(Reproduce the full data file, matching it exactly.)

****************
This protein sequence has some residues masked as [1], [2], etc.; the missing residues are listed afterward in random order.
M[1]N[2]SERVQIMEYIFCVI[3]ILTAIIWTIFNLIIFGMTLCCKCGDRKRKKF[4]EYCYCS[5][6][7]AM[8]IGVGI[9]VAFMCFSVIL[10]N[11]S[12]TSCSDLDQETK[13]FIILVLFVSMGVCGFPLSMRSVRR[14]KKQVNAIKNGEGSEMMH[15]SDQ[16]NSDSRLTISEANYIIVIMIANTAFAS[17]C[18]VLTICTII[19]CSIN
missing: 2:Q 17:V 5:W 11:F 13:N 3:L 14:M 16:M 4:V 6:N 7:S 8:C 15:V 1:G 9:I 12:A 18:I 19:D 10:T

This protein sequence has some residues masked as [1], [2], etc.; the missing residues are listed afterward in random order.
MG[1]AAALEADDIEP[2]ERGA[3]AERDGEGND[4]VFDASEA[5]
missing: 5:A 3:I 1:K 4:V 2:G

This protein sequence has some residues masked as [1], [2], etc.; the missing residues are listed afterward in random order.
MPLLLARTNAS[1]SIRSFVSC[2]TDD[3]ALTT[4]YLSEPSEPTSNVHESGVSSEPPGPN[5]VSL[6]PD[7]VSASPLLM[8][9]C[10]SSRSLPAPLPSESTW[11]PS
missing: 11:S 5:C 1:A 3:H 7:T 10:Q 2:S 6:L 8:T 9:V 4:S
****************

This protein sequence has some residues masked as [1], [2], etc.; the missing residues are listed afterward in random order.
M[1]N[2]SERVQIMEYIFCVI[3]ILTAIIWTIFNLIIFGMTLCCKCGDRKRKKF[4]EYCYCS[5][6][7]AM[8]IGVGI[9]VAFMCFSVIL[10]N[11]S[12]TSCSDLDQETK[13]FIILVLFVSMGVCGFPLSMRSVRR[14]KKQVNAIKNGEGSEMMH[15]SDQ[16]NSDSRLTISEANYIIVIMIANTAFAS[17]C[18]VLTICTII[19]CSIN
missing: 2:Q 17:V 5:W 11:F 13:N 3:L 14:M 16:M 4:V 6:N 7:S 8:C 15:V 1:G 9:I 12:A 18:I 19:D 10:T

This protein sequence has some residues masked as [1], [2], etc.; the missing residues are listed afterward in random order.
MG[1]AAALEADDIEP[2]ERGA[3]AERDGEGND[4]VFDASEA[5]
missing: 5:A 3:I 1:K 4:V 2:G

This protein sequence has some residues masked as [1], [2], etc.; the missing residues are listed afterward in random order.
MPLLLARTNAS[1]SIRSFVSC[2]TDD[3]ALTT[4]YLSEPSEPTSNVHESGVSSEPPGPN[5]VSL[6]PD[7]VSASPLLM[8][9]C[10]SSRSLPAPLPSESTW[11]PS
missing: 11:S 5:C 1:A 3:H 7:T 10:Q 2:S 6:L 8:T 9:V 4:S